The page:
Places to visit in Moscow: Izmailovsky Market
If you are searching for souvenirs of any kind, you MUST make your way to the Izmailovsky market. The unique shapes of the roofs tower up, and you can see them from a distance. Get to the Izmailovsky market by travelling to the Partizanskaya metro stop. This station is only about 20 minutes from the city centre. Once you exit the station, head north for about 15 minutes, and you will arrive at the entry to the castle-like building that occupies the market. You can buy everything from clothing and kitchen supplies to porcelain decor, Soviet-era relics, and Matryoshka dolls.
The market opens at 10:00, and shops start to close up around 17:30. The first day I went on a weekday evening, there were hardly any vendors by the time I arrived. Luckily, I had time to visit during one of the weekend days and was pleased by the number of sellers were set up with their wares.
Places to visit in Moscow: Kremlin
A visit to Moscow is not complete without the Kremlin. This is where our tour ended, so a few of us stayed and decided to tour the inside. The Kremlin is a vast complex surrounded by a wall that includes 5 palaces, 4 cathedrals, and the Grand Kremlin Palace. This is the official residence of the President of the Russian Federation. The ticket sales area is confusing, and no one else seemed to really understand either. I had to go up to the front of one of the lines and ask the clerk. That really ended up saving all of us a lot of time. I recommend going in the morning as there will be fewer tour groups. From what I understand, the churches will close once they reach a specific capacity.
The Armory Chamber and the Belltower are two aspects of the complex that you will have to pay extra to see. I chose not to do the additional tours. Still, I enjoyed touring the main part of the complex with the exhibitions and the cathedrals.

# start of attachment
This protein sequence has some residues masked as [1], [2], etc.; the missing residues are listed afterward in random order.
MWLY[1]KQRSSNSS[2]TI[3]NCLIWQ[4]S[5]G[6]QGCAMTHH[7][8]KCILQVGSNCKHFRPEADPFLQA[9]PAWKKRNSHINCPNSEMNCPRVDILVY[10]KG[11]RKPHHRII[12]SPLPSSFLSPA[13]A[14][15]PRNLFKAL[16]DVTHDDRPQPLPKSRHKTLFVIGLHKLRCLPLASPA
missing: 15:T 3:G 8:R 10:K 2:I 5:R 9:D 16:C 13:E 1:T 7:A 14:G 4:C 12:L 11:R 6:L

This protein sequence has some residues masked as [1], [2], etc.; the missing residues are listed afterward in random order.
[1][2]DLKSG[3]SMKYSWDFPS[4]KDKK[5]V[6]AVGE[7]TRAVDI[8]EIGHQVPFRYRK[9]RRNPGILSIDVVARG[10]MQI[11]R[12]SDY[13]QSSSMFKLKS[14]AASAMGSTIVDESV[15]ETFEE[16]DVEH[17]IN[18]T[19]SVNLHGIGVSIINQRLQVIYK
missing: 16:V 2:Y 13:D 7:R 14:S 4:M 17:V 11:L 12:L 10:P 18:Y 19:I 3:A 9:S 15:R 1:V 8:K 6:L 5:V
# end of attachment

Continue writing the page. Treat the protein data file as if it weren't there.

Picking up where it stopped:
Places to visit in Moscow: Tomb of the Unknown Soldier – Changing of the Guard
This ceremony occurs at the war memorial, the Tomb of the Unknown Soldier. It happens every hour at the top of the hour. Try to get there a minute minutes early because people gather and want to get a spot close to the rails. The Presidential Guard at the Kremlin is the very elite part of the Russian Army.
Places to visit in Moscow: GUM
I am only listing this because I feel like this site needs an honest review. All of the guidebooks I recommended listed the GUM. (Pronounced like doom with a G). This store was the State department store in the Soviet Era. You will find them in most Russian cities. The most famous one is the one-off of Red Square. It has since been converted into a multi-story mall with VERY HIGH-END shops. However, the architecture isn’t anything significantly different from the rest of the surrounding area.
Places to visit in Moscow: the Metro
While you are touring Moscow, make a point of taking the Subway instead of taking a taxi. It might be a little worrisome to attempt to navigate with the language barrier. Don’t worry; the stops have labels in both the Cyrillic and Latin alphabets. The Moscow Metro has a reputation for being one of the most efficient (and cheapest) systems globally. It is truly the most beautiful subways that I have ever seen. Each station is different but equally ornate and beautiful. Many sites list the most beautiful stops. If you visit any of the stations near the sights listed above, you will see some of the great ones.